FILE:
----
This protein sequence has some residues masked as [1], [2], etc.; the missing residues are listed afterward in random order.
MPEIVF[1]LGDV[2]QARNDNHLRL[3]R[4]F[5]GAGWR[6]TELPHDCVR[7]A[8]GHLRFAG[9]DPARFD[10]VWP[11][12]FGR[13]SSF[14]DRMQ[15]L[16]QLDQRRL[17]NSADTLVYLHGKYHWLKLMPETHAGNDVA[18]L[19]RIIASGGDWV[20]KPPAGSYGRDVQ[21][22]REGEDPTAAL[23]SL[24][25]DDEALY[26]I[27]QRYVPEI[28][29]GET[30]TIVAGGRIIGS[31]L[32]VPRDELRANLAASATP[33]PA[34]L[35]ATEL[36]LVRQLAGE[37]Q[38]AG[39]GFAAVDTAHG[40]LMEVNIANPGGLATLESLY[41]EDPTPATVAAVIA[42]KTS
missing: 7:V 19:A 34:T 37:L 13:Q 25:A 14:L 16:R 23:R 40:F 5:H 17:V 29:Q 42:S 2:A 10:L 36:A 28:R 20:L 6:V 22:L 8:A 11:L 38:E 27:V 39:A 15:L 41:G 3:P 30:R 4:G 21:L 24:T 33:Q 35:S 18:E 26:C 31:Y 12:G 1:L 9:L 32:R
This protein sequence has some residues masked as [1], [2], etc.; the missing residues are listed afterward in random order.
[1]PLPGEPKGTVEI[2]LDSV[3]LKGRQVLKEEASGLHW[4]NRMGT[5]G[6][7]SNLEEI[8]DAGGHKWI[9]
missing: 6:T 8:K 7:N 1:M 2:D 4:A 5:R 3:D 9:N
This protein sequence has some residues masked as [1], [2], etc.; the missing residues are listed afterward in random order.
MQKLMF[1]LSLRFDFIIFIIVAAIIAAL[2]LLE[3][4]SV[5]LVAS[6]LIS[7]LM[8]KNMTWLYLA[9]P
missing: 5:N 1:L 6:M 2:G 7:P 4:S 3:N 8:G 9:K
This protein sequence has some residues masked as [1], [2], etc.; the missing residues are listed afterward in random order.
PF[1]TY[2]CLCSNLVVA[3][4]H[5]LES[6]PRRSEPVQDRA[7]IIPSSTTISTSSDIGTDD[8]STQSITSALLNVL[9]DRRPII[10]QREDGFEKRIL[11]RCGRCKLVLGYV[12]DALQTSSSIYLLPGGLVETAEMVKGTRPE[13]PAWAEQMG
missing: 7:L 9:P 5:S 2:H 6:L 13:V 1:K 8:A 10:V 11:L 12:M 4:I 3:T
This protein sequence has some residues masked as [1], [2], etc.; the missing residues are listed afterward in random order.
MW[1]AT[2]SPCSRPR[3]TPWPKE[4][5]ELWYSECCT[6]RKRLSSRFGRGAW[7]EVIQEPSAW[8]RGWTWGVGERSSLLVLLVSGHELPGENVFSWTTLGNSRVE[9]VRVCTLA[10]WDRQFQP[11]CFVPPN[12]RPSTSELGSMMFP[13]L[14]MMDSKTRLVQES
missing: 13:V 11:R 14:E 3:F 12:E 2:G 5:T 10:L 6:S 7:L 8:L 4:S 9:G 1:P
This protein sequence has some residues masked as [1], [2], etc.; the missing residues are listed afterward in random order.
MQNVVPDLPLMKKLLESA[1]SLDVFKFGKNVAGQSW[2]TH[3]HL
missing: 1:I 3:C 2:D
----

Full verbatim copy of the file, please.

This protein sequence has some residues masked as [1], [2], etc.; the missing residues are listed afterward in random order.
MPEIVF[1]LGDV[2]QARNDNHLRL[3]R[4]F[5]GAGWR[6]TELPHDCVR[7]A[8]GHLRFAG[9]DPARFD[10]VWP[11][12]FGR[13]SSF[14]DRMQ[15]L[16]QLDQRRL[17]NSADTLVYLHGKYHWLKLMPETHAGNDVA[18]L[19]RIIASGGDWV[20]KPPAGSYGRDVQ[21][22]REGEDPTAAL[23]SL[24][25]DDEALY[26]I[27]QRYVPEI[28][29]GET[30]TIVAGGRIIGS[31]L[32]VPRDELRANLAASATP[33]PA[34]L[35]ATEL[36]LVRQLAGE[37]Q[38]AG[39]GFAAVDTAHG[40]LMEVNIANPGGLATLESLY[41]EDPTPATVAAVIA[42]KTS
missing: 7:V 19:A 34:T 37:L 13:Q 25:A 14:L 16:R 23:R 40:F 5:H 17:V 29:Q 42:S 2:A 10:L 36:A 28:R 20:L 6:V 22:L 8:A 11:L 38:E 27:V 39:A 15:L 41:G 3:P 30:R 4:G 21:L 24:T 33:Q 35:S 18:E 26:C 31:Y 12:G 1:L 9:L 32:R
This protein sequence has some residues masked as [1], [2], etc.; the missing residues are listed afterward in random order.
[1]PLPGEPKGTVEI[2]LDSV[3]LKGRQVLKEEASGLHW[4]NRMGT[5]G[6][7]SNLEEI[8]DAGGHKWI[9]
missing: 6:T 8:K 7:N 1:M 2:D 4:A 5:R 3:D 9:N
This protein sequence has some residues masked as [1], [2], etc.; the missing residues are listed afterward in random order.
MQKLMF[1]LSLRFDFIIFIIVAAIIAAL[2]LLE[3][4]SV[5]LVAS[6]LIS[7]LM[8]KNMTWLYLA[9]P
missing: 5:N 1:L 6:M 2:G 7:P 4:S 3:N 8:G 9:K
This protein sequence has some residues masked as [1], [2], etc.; the missing residues are listed afterward in random order.
PF[1]TY[2]CLCSNLVVA[3][4]H[5]LES[6]PRRSEPVQDRA[7]IIPSSTTISTSSDIGTDD[8]STQSITSALLNVL[9]DRRPII[10]QREDGFEKRIL[11]RCGRCKLVLGYV[12]DALQTSSSIYLLPGGLVETAEMVKGTRPE[13]PAWAEQMG
missing: 7:L 9:P 5:S 2:H 6:L 13:V 1:K 8:A 10:V 11:L 12:M 4:I 3:T
This protein sequence has some residues masked as [1], [2], etc.; the missing residues are listed afterward in random order.
MW[1]AT[2]SPCSRPR[3]TPWPKE[4][5]ELWYSECCT[6]RKRLSSRFGRGAW[7]EVIQEPSAW[8]RGWTWGVGERSSLLVLLVSGHELPGENVFSWTTLGNSRVE[9]VRVCTLA[10]WDRQFQP[11]CFVPPN[12]RPSTSELGSMMFP[13]L[14]MMDSKTRLVQES
missing: 13:V 11:R 14:E 3:F 12:E 2:G 5:T 10:L 6:S 7:L 8:L 4:S 9:G 1:P
This protein sequence has some residues masked as [1], [2], etc.; the missing residues are listed afterward in random order.
MQNVVPDLPLMKKLLESA[1]SLDVFKFGKNVAGQSW[2]TH[3]HL
missing: 1:I 3:C 2:D